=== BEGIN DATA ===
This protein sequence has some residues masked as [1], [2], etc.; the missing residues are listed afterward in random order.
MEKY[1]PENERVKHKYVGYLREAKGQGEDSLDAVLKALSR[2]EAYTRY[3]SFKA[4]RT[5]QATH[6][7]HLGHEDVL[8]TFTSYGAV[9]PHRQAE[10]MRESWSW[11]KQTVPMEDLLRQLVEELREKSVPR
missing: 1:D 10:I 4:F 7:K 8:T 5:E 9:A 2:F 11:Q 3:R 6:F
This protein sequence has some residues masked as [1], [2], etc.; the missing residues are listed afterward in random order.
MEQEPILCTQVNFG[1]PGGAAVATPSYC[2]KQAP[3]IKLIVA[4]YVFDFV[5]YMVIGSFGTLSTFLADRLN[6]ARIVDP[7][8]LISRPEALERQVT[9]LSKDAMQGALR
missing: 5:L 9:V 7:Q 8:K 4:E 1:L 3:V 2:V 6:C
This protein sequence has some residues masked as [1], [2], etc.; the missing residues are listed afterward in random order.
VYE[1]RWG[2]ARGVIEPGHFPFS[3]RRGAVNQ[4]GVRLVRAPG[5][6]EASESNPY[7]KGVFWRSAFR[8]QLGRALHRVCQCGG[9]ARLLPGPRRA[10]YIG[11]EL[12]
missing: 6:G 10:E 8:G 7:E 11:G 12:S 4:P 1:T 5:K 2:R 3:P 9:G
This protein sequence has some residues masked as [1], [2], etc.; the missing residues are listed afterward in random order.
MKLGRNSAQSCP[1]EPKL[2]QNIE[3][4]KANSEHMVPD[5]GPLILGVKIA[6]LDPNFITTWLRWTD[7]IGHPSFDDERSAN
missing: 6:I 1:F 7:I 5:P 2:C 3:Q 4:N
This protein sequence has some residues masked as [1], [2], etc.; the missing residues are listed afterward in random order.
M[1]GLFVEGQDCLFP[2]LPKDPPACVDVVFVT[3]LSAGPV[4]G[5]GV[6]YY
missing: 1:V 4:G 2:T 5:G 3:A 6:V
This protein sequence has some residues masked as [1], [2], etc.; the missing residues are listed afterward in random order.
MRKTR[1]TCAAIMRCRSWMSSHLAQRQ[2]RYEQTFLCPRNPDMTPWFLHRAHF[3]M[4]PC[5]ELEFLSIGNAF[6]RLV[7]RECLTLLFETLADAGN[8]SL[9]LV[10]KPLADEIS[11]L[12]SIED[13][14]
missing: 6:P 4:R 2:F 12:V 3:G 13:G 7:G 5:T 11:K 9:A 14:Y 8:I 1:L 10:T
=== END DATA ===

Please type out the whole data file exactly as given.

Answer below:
This protein sequence has some residues masked as [1], [2], etc.; the missing residues are listed afterward in random order.
MEKY[1]PENERVKHKYVGYLREAKGQGEDSLDAVLKALSR[2]EAYTRY[3]SFKA[4]RT[5]QATH[6][7]HLGHEDVL[8]TFTSYGAV[9]PHRQAE[10]MRESWSW[11]KQTVPMEDLLRQLVEELREKSVPR
missing: 1:D 10:I 4:F 7:K 8:T 5:E 9:A 2:F 11:Q 3:R 6:F
This protein sequence has some residues masked as [1], [2], etc.; the missing residues are listed afterward in random order.
MEQEPILCTQVNFG[1]PGGAAVATPSYC[2]KQAP[3]IKLIVA[4]YVFDFV[5]YMVIGSFGTLSTFLADRLN[6]ARIVDP[7][8]LISRPEALERQVT[9]LSKDAMQGALR
missing: 5:L 9:V 7:Q 8:K 4:E 1:L 3:V 2:V 6:C
This protein sequence has some residues masked as [1], [2], etc.; the missing residues are listed afterward in random order.
VYE[1]RWG[2]ARGVIEPGHFPFS[3]RRGAVNQ[4]GVRLVRAPG[5][6]EASESNPY[7]KGVFWRSAFR[8]QLGRALHRVCQCGG[9]ARLLPGPRRA[10]YIG[11]EL[12]
missing: 6:G 10:E 8:G 7:E 11:G 12:S 4:P 1:T 5:K 2:R 3:P 9:G
This protein sequence has some residues masked as [1], [2], etc.; the missing residues are listed afterward in random order.
MKLGRNSAQSCP[1]EPKL[2]QNIE[3][4]KANSEHMVPD[5]GPLILGVKIA[6]LDPNFITTWLRWTD[7]IGHPSFDDERSAN
missing: 6:I 1:F 7:I 5:P 2:C 3:Q 4:N
This protein sequence has some residues masked as [1], [2], etc.; the missing residues are listed afterward in random order.
M[1]GLFVEGQDCLFP[2]LPKDPPACVDVVFVT[3]LSAGPV[4]G[5]GV[6]YY
missing: 1:V 4:G 2:T 5:G 3:A 6:V
This protein sequence has some residues masked as [1], [2], etc.; the missing residues are listed afterward in random order.
MRKTR[1]TCAAIMRCRSWMSSHLAQRQ[2]RYEQTFLCPRNPDMTPWFLHRAHF[3]M[4]PC[5]ELEFLSIGNAF[6]RLV[7]RECLTLLFETLADAGN[8]SL[9]LV[10]KPLADEIS[11]L[12]SIED[13][14]
missing: 6:P 4:R 2:F 12:V 3:G 13:G 7:G 5:T 11:K 9:A 14:Y 8:I 1:L 10:T